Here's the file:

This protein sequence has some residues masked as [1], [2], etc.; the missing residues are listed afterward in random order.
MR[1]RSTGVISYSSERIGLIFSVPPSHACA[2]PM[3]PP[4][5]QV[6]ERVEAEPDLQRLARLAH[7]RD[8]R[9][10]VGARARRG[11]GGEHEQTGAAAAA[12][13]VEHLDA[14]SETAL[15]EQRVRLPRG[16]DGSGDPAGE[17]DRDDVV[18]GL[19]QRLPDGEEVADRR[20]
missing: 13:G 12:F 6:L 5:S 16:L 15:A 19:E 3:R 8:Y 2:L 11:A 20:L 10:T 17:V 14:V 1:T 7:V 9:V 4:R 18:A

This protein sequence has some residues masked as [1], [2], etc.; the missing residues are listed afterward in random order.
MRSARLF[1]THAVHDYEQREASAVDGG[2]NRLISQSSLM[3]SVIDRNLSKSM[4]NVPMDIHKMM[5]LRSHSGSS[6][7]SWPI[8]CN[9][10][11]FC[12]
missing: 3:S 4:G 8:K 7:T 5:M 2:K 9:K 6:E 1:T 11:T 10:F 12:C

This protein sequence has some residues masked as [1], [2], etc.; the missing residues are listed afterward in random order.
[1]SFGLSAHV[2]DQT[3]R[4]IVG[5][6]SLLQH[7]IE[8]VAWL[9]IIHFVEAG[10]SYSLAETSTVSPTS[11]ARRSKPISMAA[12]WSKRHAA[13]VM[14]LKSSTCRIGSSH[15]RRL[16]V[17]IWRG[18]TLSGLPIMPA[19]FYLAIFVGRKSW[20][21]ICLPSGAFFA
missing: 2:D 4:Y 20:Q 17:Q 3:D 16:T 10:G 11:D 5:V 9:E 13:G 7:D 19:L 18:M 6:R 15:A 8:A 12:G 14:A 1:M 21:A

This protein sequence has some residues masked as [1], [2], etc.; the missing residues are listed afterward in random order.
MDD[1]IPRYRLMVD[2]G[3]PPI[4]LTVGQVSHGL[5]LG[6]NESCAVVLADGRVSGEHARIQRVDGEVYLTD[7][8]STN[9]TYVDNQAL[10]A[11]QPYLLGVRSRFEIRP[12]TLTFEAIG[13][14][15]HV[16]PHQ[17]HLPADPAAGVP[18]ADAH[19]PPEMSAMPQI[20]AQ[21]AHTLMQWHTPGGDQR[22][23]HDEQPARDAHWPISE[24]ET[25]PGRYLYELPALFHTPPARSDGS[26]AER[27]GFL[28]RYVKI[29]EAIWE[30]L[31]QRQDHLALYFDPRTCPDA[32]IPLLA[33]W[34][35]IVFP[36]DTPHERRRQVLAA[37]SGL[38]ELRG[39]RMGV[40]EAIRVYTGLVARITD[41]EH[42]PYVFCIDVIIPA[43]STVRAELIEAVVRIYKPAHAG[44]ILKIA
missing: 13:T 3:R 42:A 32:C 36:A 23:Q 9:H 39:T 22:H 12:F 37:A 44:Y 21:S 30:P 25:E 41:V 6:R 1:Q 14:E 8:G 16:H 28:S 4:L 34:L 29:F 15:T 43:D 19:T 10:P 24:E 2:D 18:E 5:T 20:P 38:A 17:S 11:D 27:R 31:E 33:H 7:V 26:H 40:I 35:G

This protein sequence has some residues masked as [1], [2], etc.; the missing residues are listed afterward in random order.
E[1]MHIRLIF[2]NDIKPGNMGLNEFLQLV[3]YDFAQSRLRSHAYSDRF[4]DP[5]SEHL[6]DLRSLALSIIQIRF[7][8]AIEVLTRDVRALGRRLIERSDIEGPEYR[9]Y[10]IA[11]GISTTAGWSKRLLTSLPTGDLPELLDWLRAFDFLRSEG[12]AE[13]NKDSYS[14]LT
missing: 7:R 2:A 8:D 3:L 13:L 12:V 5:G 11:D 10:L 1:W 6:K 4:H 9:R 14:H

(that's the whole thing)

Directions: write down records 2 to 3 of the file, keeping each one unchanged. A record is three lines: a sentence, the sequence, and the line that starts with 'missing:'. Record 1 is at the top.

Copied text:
This protein sequence has some residues masked as [1], [2], etc.; the missing residues are listed afterward in random order.
MRSARLF[1]THAVHDYEQREASAVDGG[2]NRLISQSSLM[3]SVIDRNLSKSM[4]NVPMDIHKMM[5]LRSHSGSS[6][7]SWPI[8]CN[9][10][11]FC[12]
missing: 3:S 4:G 8:K 7:T 5:M 2:K 9:K 6:E 1:T 11:T 10:F 12:C

This protein sequence has some residues masked as [1], [2], etc.; the missing residues are listed afterward in random order.
[1]SFGLSAHV[2]DQT[3]R[4]IVG[5][6]SLLQH[7]IE[8]VAWL[9]IIHFVEAG[10]SYSLAETSTVSPTS[11]ARRSKPISMAA[12]WSKRHAA[13]VM[14]LKSSTCRIGSSH[15]RRL[16]V[17]IWRG[18]TLSGLPIMPA[19]FYLAIFVGRKSW[20][21]ICLPSGAFFA
missing: 2:D 4:Y 20:Q 17:Q 3:D 16:T 10:G 11:D 5:V 9:E 13:G 7:D 19:L 18:M 6:R 15:A 8:A 12:G 14:A 1:M 21:A